TULSA, Okla. — Oklahoma is one of 27 states still practicing the death penalty. Since the re-legalization of the death penalty in 1976, Oklahoma executed the second most people in the United States.
WHAT MAKES A CASE ELIGIBLE FOR THE DEATH PENALTY?
The state considers first-degree murder punishable by death in the following situations:
- The defendant was previously convicted of a felony involving the use or threat of violence to the person.
- The defendant knowingly created a great risk of death to more than one person.
- The person committed the murder for remuneration or the promise of remuneration or employed another to commit the murder for remuneration or the promise of remuneration.
- The murder was especially heinous, atrocious, or cruel.
- The murder was committed to avoid or prevent a lawful arrest or prosecution.
- The murder was committed by a person while serving a sentence of imprisonment on conviction of a felony.
- The existence of a probability the defendant would commit criminal acts of violence that would constitute a continuing threat to society.
- The victim of the murder was a peace officer or correctional employee of an institution under the control of the Department of Corrections, and such person was killed while in performance of official duty.
Oklahoma is the only state that allows more than two methods of execution: lethal injection is Oklahoma's primary method, nitrogen hypoxia, electrocution, and firing squad to be used in that order if all earlier methods are unavailable or found to be unconstitutional.
State leaders put executions on hold after the 'botched' executions of Charles Warner and Clayton Lockett in 2014-15. In both cases, the execution process issues led to reviewing the state's lethal injection process. Executions resumed after new protocols were in place.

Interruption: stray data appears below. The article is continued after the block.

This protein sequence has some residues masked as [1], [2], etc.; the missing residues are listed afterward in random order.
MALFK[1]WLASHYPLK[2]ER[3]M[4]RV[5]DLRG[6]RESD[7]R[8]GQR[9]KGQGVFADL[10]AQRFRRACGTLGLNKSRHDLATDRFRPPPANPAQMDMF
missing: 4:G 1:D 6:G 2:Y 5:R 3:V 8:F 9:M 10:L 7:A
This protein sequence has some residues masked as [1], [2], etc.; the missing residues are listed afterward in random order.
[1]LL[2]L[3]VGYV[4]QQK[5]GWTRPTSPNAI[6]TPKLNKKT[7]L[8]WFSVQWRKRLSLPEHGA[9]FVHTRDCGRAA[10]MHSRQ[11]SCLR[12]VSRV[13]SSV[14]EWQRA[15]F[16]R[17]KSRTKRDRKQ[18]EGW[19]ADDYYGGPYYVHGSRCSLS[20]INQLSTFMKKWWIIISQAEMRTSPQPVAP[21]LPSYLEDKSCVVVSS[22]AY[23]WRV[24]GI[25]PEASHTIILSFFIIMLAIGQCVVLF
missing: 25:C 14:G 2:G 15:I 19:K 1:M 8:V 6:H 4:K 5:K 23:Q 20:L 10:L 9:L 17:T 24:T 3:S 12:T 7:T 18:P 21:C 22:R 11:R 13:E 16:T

The state executed John Grant in the first execution under new protocols. Witnesses described his body going into convulsions and vomiting before being declared dead. The Department of Corrections said the execution went as planned.
WATCH: 2 News reporter witnessed execution
CLEMENCY IN OKLAHOMA
Since 1976 Oklahoma leaders granted commutation or clemency to 11 people from death row. Notable cases include:
- Phillip Dewitt Smith: death sentence commuted in 2001 by Gov. Francis A. Keating
- Osvaldo Torres: death sentence commuted to life without parole in 2004 by Gov. Brad Henry. Henry's decision followed a recommendation for clemency by the Pardon and Parole Board and a stay granted by the Oklahoma Court of Criminal Appeals. The International Court of Justice ruled the Vienna Convention rights of Torres, and 50 other Mexican nationals on America's death rows were violated.
- Kevin Young: commuted the death sentence to life without parole in 2008 by Gov. Brad Henry. Henry's decision followed a recommendation by the Pardon and Parole Board.
- Richard Tandy Smith: commuted the death sentence to life without parole in 2010. Henry's decision followed a recommendation by the Pardon and Parole Board.
In late 2021, Oklahoma Attorney General John O'Connor scheduled the execution dates for seven inmates on death row.
WATCH: New attorney general talks to 2 News about priorities
John Grant, was put to death on October 28th, 2021.
Julius Jones is the next scheduled inmate for execution. The Pardon and Parole Board recommended clemency for him in 2 different meetings. It is now up to Governor Kevin Stitt to determine if this recommendation will be granted.
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